Verbal Attack on Jew Not Deemed ‘Anti-Semitic’
State prosecutors have determined that a verbal attack against a German Jewish leader was not a case of anti-Semitism.
Stephan Kramer, general secretary of the Central Council of Jews in Germany, disagrees and said on his Facebook profile that he would ask his attorney to inspect the files on the case, to see if an appeal is possible.
Kramer brought charges last fall in connection with the Sept. 27, 2012 incident, in which he alleged that a man verbally abused him as he was walking to synagogue with his two daughters. According to reports, Kramer, who was carrying a prayer book, said the man told him several times to “get out of here,” in a threatening manner. Kramer told the French news agency AFP at the time that he revealed a gun he had in its holster, in order to get the man to back off.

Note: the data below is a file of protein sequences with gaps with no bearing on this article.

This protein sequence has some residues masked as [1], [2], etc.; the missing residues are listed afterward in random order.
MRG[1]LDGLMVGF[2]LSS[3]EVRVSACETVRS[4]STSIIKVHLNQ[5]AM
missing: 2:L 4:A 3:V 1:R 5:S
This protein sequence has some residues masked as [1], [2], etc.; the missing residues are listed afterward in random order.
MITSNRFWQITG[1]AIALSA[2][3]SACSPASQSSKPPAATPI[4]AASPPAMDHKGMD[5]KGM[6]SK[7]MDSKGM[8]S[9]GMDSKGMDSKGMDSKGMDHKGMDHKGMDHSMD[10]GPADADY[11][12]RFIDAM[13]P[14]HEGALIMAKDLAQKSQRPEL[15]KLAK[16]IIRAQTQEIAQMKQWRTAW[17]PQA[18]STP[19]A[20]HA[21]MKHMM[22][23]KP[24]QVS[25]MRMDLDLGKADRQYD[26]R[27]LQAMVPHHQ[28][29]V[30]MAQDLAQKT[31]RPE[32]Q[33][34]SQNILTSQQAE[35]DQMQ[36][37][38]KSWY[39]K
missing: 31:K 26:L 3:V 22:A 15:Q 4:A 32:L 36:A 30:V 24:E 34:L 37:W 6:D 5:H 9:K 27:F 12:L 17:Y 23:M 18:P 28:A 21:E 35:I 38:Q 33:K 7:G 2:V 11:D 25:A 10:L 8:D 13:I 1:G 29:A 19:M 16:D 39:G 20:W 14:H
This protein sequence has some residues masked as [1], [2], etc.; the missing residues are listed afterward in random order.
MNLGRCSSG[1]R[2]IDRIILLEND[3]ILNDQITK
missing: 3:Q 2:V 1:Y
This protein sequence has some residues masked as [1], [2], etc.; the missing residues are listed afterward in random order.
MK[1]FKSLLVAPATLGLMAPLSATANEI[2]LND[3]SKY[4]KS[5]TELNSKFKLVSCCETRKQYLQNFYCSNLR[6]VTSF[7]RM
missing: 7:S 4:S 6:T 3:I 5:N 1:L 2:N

The state prosecutor determined that the incident was not of an anti-Semitic nature, according to news reports. Martin Steltner, a spokesperson for the state attorneys, told reporters that the investigation has been called off.
The man involved in the altercation also filed charges against Kramer; here, too, the states prosecutors found no grounds for the charge and dropped their investigation last fall.
Kramer told reporters on Wednesday that he could not understand the latest decision. He said that the incident also had been perceived as threatening by passersby, who called the police on his behalf.
The incident occurred weeks after a rabbi in Berlin, Daniel Alter, suffered injuries in a brutal anti-Semitic attack.